Signatures made using a stylus or finger on a pad or smartphone are not recognised before a court of law. That's because they are not qualified electronic signatures as contemplated in the German Act on Digital Signature. One of the most important new aspects of the eIDAS Regulation is the use of legally recognised, yet user-friendly, digital signatures on smartphones and tablets – throughout Europe. Thanks to this so-called remote signature, there is no longer any need for signature cards or readers. As a qualified electronic remote signature, the signature is also valid for contracts and applications that are required by law to be laid down in writing.
How is legal certainty achieved?
With these new methods, the secret signature keys are stored on the high-security servers of a qualified trust service provider. The remote signature is triggered using two-factor authentication. These mechanisms can be triggered solely by the respective user, either by entering a username and password, using biometric features, for instance, or a transaction code on a mobile phone. Other options will also be made available in the long term.
What is the electronic seal?
In the Internet age, the electronic seal is the digital version of the company stamp. It warrants the origin and integrity of electronic documents and is issued for a specific organisation. Banks and insurance companies who attach an electronic seal to a document clearly identify themselves as the sender while protecting the data against changes.
What plans does Bundesdruckerei have for eIDAS-compliant services?
The eIDAS Regulation has been in effect since 1 July 2016 and Bundesdruckerei will launch first pilot projects in the months to come. The mobile signature will be integrated into the 'sign-me' web platform. Services for the electronic seal are set to follow. Bundesdruckerei can also rely on D-TRUST, a Berlin-based qualified trust service provider as stipulated in the eIDAS Regulation. According to eIDAS, qualified trust service providers meet with the highest security requirements and the strictest liability rules.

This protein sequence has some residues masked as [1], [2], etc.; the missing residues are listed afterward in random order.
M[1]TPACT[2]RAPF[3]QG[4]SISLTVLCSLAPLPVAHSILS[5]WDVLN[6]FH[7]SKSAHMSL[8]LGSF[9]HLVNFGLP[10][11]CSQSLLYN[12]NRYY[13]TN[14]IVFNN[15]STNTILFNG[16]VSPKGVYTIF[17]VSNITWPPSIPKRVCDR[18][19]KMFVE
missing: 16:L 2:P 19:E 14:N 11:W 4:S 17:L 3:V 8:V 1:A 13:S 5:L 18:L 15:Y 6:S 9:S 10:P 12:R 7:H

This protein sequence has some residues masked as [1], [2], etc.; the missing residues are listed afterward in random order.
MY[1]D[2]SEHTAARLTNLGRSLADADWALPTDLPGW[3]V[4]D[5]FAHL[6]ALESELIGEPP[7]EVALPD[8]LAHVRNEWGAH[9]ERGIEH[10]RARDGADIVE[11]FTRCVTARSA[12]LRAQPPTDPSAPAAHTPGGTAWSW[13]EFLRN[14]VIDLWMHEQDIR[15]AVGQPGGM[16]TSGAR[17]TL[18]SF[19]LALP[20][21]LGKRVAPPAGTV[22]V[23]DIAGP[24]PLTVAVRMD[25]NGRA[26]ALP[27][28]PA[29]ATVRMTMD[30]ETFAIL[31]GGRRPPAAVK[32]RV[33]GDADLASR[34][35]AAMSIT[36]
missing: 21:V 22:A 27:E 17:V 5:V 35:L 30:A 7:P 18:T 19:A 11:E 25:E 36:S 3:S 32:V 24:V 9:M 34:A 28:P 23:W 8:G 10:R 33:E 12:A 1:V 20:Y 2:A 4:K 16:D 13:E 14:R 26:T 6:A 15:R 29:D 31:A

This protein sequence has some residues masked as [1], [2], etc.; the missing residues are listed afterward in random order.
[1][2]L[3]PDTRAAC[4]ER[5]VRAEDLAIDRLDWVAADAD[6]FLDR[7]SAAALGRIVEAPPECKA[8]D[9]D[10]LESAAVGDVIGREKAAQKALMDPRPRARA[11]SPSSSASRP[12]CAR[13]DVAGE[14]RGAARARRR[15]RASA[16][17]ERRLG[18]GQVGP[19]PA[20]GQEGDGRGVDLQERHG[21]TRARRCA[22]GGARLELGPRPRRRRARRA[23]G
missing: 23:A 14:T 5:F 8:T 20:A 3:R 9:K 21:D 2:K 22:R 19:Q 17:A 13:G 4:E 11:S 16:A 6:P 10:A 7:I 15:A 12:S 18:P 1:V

What new application possibilities will emerge for financial service providers?
Banks, for instance, will be able to offer online loans in a completely digital workflow. This begins with electronic proof of identity, includes the digital signature and ends with the sealed loan certificate. In addition to informal procedures, insurance companies can perform business processes, which must be in writing, entirely in electronic form. This applies particularly to all application forms that contain questions related to health, for instance, in the case of life insurance or private health insurance policies. Other areas of application include consultancy reports and damage reports required by law which also have to be signed in electronic form.
How high do you rate the business potential?
A recent survey by Bitkom, the association for the IT sector, identified considerable potential for innovative digital financial products. Twenty-five percent of Internet users, for instance, can imagine taking out a loan online, while 22 percent can imagine taking out insurance online. The eIDAS Regulation is helping the financial sector to develop a new strategy for digitalisation and to master the digital transformation. The time has come now to act.